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The Good and Bad Faces of Customer Service

June 22, 2000
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Related Topics: Behavioral Training, Service, Featured Article
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As much as I dislike having to say this, it appears to me that good customer service is extremely rare. Often what is called customer service is actually more accurately described as "screw-up repair."

It is frightening when taken in the aggregate, the number of misfilled orders, broken equipment, incorrect or just plain wrong information a customer or client receives in simple day-to-day living. The picture is not all bad, but the few glimmers of light are few and far between. Consider two of my recent experiences.

The Bad

I once purchased a new Macintosh Performa 6400 computer. I have had constant problems from the beginning. Soon after installation, I began to experience frequent crashes and freezes, sudden document corruptions, unreliable keyboard commands and printing difficulties, to name a few.

On an average of every six weeks, the computer broke down. We initially believed that the problems were software related, but no matter what we did, they recurred. Each breakdown caused work disruption, delays and frustration. Attempting to solve the problem was expensive, whether that meant taking equipment in for repair or having repairs done on-site.

Finally, in July, I tried to return the computer to the store from which I purchased it. They suggested that I contact Apple directly since it was under a one year warranty. In August, I called the Apple hotline and spoke to a technician who refused to acknowledge the history of the problem and would not help me unless I agreed to repeat the exact same, time consuming and costly software reinstallation and debugging.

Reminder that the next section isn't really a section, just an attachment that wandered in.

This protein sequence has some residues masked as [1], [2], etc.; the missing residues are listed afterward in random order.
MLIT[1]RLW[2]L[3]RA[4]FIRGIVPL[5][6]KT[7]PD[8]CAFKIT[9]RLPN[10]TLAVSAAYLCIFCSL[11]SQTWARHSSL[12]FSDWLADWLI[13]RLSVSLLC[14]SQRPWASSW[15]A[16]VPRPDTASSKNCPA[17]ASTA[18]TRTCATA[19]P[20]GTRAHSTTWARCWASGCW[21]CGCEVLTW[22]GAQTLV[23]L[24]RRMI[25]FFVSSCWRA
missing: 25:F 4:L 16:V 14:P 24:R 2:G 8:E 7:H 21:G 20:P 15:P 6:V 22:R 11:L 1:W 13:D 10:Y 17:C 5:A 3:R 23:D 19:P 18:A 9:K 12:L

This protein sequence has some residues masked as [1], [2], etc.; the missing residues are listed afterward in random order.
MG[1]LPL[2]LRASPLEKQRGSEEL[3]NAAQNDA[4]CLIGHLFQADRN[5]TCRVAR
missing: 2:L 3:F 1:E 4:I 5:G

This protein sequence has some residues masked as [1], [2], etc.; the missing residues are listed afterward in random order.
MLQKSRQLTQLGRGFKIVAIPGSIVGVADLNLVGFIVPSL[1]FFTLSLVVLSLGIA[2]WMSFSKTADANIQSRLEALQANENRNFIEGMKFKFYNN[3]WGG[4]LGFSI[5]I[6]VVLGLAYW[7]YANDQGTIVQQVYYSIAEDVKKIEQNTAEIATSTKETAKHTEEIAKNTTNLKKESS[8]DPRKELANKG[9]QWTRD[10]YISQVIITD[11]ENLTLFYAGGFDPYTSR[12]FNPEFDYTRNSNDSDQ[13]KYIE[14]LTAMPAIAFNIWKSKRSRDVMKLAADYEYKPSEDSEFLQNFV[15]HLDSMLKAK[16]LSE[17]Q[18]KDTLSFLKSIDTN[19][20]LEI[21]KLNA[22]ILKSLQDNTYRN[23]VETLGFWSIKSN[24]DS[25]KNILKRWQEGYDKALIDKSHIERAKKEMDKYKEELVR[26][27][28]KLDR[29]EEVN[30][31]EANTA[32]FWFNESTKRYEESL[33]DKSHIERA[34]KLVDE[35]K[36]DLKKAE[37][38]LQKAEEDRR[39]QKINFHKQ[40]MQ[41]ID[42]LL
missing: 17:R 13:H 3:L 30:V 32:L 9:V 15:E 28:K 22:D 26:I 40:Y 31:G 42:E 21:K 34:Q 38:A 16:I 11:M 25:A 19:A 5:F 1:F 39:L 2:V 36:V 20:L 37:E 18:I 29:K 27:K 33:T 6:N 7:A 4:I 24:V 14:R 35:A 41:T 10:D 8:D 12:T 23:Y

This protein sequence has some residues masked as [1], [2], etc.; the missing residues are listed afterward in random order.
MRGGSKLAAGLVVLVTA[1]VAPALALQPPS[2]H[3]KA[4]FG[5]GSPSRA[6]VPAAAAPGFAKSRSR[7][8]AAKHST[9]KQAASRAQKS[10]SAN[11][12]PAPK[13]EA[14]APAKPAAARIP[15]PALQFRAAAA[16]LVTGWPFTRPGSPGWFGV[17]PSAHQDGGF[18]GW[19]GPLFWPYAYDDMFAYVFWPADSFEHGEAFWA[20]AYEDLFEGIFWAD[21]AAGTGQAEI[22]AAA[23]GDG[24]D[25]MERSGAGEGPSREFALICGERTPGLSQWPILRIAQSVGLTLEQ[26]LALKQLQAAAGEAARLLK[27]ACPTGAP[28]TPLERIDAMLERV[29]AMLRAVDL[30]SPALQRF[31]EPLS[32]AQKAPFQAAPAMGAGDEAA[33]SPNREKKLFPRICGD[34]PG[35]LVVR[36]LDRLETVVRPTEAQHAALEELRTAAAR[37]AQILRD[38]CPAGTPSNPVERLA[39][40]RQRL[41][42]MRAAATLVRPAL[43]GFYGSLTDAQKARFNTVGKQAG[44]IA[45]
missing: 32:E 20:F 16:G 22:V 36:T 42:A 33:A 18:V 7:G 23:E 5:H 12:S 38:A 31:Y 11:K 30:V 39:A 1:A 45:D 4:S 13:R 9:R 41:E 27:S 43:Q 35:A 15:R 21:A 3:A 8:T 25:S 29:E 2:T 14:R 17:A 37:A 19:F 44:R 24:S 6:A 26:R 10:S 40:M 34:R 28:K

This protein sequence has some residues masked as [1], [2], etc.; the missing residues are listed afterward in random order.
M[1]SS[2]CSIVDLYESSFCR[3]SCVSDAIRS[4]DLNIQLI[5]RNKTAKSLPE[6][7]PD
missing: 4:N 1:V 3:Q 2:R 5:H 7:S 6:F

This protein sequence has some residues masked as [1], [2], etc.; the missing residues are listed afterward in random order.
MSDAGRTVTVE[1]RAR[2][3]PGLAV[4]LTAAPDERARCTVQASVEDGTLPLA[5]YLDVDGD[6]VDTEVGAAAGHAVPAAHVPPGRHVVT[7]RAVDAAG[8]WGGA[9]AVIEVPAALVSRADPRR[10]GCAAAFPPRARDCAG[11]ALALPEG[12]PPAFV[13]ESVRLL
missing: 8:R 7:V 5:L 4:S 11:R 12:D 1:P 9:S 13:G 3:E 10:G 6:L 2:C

By this time it was very clear to all the repair people that had seen the computer, that it was a hardware not a software problem. My request to have an Apple technician sent to make a final determination was denied.

For the next two months, problems continued and I wrote my first complaint letter to Apple in November. I explained the history of the problem, requested a technician be dispatched and a refund issued for the futile repairs. I never received a response. One month later, in December, I wrote again and heard nothing.

I finally tracked down a real, live person in "customer care" who also refused to send a technician, referring me back to technical support. The tech support person required that I go through the exact same software reinstallation that is so costly in time and money.

Once again we reinstalled the software, the problems continued and finally a technician was sent to my office. He determined that I was having hardware problems and replaced the logic board and the hard drive of my computer. Six days short of the end of my one year warranty, I finally had a working piece of equipment. We have still not resolved the reimbursement issue.

The Good

I have a great postal carrier who delivers to our office in downtown Oakland. Our letter carrier is incredibly attentive to his work.

It always arrives by 11:00 a.m., he remembers the names of my staff and any special instructions he is given. I get only the mail for my suite, unlike on those days when he is off and I get mail for other buildings. One incident comes to mind, which illustrates outstanding customer service.

A couple of months ago, I received a panicked phone call from my travel agent. She had mistakenly mailed two tickets to my address that actually belonged to two other people. She needed them returned promptly.

When I explained the situation, he took the tickets back with him. Once back at his station, he sealed and re-addressed the envelopes and placed them in the correct outgoing bin so that the travel agent would have them the next day. He then checked back with me to be sure that the tickets had arrived safely. They had. When I expressed my appreciation, he did not feel that he had done anything unusual or extraordinary. It was simply his job.

Great customer service experiences revive my hopes, but they seem ever more rare. Tell me your customer service experiences. I will be happy to share them in a future column.

 

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